EDINBURG — The five major hospital systems in Hidalgo County are asking county commissioners for financial support in order to respond to the surge in COVID-19 patients.
The Monitor obtained a copy of the letter that five medical institutions — Doctors Hospital at Renaissance, South Texas Health System, Mission Regional Medical Center, Rio Grande Regional Hospital and Knapp Medical Center — sent to Hidalgo County Judge Richard F. Cortez and the four county commissioners on Thursday.
“From the outset of the pandemic, our health systems have acted early and undertaken a wide variety of measures to prepare for and respond to the public health emergency, including but not limited to, retrofitting facilities, revamping standard operating procedures, innovating new ways to deliver safe and efficient healthcare, and expending significant resources in adding capacity to be able to provide care for COVID-19 patients,” the letter stated.
“However, the recent surge in COVID-19 cases over the past several weeks, and the resultant 1,000%+ increase in hospitalizations (based on data from the county) is putting strain on our health systems — both on a human and a financial level,” the letter continued.
The hospital representatives then asked commissioners to partner with them and provide financial support from “dedicated COVID-19 funding sources” to use “exclusively” to respond to COVID-19.
And though they didn’t provide a specific figure, they did indicate the hospitals have reached an agreement on a possible funding formula that takes into consideration several factors, including the number of cases each institution handles and the number of days a patient spends hospitalized between March 1 and June 30.
The county judge said he had yet to receive the letter Thursday evening, but he has been in conversations with hospital representatives about their concerns. As a result, he’s turned to local municipal mayors for their input.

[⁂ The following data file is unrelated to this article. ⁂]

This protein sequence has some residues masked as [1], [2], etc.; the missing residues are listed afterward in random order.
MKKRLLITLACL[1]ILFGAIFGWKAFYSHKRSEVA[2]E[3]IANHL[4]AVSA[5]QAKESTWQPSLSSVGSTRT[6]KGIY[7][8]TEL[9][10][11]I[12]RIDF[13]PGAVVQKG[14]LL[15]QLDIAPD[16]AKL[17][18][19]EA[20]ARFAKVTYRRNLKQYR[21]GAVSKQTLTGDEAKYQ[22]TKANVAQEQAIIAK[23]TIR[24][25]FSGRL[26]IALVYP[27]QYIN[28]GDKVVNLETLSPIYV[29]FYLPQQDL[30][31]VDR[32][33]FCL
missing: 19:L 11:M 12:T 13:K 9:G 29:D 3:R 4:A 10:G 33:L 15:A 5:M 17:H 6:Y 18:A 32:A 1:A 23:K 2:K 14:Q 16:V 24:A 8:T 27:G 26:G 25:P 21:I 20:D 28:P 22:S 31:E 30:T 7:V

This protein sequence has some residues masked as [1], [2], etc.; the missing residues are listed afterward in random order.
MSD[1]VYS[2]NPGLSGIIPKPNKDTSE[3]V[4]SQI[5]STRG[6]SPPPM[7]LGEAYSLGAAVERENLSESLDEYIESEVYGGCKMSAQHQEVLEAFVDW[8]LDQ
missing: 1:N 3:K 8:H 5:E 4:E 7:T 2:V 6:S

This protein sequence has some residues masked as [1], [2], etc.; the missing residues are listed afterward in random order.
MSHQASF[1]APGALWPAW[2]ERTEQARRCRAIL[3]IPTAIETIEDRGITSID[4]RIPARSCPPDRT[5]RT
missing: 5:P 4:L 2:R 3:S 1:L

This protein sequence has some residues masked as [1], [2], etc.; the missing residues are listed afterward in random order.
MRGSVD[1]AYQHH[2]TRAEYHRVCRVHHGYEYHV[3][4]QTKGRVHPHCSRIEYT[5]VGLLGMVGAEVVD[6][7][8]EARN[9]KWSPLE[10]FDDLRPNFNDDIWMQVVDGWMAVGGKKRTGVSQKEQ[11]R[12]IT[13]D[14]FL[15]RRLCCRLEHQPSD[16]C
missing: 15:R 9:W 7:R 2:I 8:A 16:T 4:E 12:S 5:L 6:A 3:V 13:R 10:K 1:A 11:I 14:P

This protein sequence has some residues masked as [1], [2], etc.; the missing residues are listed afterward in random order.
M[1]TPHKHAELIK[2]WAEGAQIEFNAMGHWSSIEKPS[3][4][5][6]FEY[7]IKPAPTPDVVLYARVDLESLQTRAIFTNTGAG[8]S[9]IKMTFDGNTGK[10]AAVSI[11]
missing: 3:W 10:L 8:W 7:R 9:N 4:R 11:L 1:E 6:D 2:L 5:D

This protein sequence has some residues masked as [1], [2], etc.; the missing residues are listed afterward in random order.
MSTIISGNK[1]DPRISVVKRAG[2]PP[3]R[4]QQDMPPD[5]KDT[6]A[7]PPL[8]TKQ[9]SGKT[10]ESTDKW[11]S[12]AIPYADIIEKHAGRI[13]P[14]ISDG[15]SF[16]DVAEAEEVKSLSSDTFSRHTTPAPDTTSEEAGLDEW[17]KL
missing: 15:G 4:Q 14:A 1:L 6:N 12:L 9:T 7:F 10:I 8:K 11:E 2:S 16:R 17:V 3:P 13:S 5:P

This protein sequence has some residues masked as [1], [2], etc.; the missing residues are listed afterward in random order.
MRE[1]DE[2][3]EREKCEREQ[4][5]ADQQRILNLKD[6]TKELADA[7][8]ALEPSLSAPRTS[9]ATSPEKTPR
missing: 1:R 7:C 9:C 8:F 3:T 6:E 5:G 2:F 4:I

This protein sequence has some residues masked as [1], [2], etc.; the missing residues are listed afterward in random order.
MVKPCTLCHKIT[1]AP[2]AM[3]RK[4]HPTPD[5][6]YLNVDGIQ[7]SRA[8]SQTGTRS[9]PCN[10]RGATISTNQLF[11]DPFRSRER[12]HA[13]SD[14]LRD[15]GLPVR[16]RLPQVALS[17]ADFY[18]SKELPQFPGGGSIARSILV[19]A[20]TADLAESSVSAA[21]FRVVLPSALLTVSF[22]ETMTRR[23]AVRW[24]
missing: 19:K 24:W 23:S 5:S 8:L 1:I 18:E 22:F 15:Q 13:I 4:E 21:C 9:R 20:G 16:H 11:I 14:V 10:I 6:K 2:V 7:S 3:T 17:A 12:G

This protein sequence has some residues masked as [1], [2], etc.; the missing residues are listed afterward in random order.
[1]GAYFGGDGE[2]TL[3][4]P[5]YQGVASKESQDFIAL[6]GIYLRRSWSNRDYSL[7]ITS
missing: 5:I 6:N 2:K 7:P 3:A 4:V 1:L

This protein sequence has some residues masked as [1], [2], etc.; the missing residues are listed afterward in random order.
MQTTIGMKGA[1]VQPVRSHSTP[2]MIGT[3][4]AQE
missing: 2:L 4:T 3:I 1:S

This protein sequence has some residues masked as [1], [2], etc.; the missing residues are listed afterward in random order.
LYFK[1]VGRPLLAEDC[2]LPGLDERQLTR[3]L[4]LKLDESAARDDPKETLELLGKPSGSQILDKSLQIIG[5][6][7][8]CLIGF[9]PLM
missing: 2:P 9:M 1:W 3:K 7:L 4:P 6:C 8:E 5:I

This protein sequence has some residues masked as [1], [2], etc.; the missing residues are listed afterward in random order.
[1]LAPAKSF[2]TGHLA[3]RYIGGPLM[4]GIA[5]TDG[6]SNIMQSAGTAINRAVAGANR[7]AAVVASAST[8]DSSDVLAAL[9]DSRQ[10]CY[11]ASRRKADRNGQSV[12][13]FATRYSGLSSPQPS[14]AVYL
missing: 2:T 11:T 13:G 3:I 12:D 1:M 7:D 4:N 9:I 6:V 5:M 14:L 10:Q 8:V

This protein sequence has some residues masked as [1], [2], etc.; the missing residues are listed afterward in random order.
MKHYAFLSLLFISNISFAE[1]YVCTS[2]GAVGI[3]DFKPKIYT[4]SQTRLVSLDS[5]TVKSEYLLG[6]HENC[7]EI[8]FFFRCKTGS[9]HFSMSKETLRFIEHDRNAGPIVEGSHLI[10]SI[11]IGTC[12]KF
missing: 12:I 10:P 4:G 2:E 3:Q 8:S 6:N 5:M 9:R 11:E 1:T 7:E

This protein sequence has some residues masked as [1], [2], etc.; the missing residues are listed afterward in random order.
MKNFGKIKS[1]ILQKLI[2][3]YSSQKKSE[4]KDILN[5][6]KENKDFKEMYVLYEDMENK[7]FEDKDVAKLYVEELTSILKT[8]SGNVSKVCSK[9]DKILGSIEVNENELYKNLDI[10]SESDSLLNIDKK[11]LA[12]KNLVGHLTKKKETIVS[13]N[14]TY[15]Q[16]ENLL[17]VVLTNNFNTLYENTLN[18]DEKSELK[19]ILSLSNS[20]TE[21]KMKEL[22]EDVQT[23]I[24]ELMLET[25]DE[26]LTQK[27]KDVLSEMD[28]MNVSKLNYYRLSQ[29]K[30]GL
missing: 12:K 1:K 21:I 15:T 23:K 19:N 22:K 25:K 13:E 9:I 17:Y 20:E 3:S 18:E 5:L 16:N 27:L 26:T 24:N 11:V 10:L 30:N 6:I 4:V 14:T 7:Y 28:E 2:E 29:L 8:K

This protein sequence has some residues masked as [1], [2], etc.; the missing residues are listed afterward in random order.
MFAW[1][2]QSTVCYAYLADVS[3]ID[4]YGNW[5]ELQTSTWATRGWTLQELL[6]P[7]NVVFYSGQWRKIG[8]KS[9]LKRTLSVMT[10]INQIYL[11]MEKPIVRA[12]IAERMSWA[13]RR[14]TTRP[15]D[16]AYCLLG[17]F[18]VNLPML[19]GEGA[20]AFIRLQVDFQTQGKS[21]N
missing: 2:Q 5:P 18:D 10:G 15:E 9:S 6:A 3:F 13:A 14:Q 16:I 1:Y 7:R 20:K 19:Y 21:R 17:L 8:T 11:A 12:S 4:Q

“Because when we sat down and negotiated the amount of money that we received from the CARES Act, I told them, ‘I’m responsible (as county judge) for these funds, and these funds were given to us to fight this COVID-19 virus and to use it to protect the public. So right now, if I give it to you, then I have nothing in reserve to use for unexpected, unanticipated events,” Cortez said he told mayors. “So I said, ‘What I’d like to do is to reserve 10% of the funds and put it aside until Sept. 1, and if nothing has come up that is considered an emergency, then it goes pro rata on a basis of population.’”
“To me, we have reached a point that we may be in that emergency,” Cortez continued. “So I’ve asked them to consider the possibility for us to earmark or make available some of those funds for the shortfalls that may exist in those situations.”
That emergency fund is worth about $15 million.
“Right now there’s a tremendous shortage on oxygen,” Cortez said.
Many patients also need dialysis and there is a need for a facility where patients that need acute care or are convalescing can be moved to, he added.
Hospitals are also struggling to create capacity, retrofit facilities, revamp standard operating procedures, and find enough medical personnel to care for patients.
“The ability to staff COVID-19 patient units with a sufficient number of nurses, caregivers and physicians is a major concern and continuing expense — including overtime, supplemental pay programs, and the costs to recruit, contract and lodge caregivers from outside the region,” the letter stated.
“So all of those things right now, I’m trying to get a handle on what they are, get a handle on what the state can help us with,” Cortez said. “And for those things that the state can’t’ help us with, we’re going to have to find a way to finance it.
“We don’t want a single person to die or a single person not to receive care because of a lack of funds.”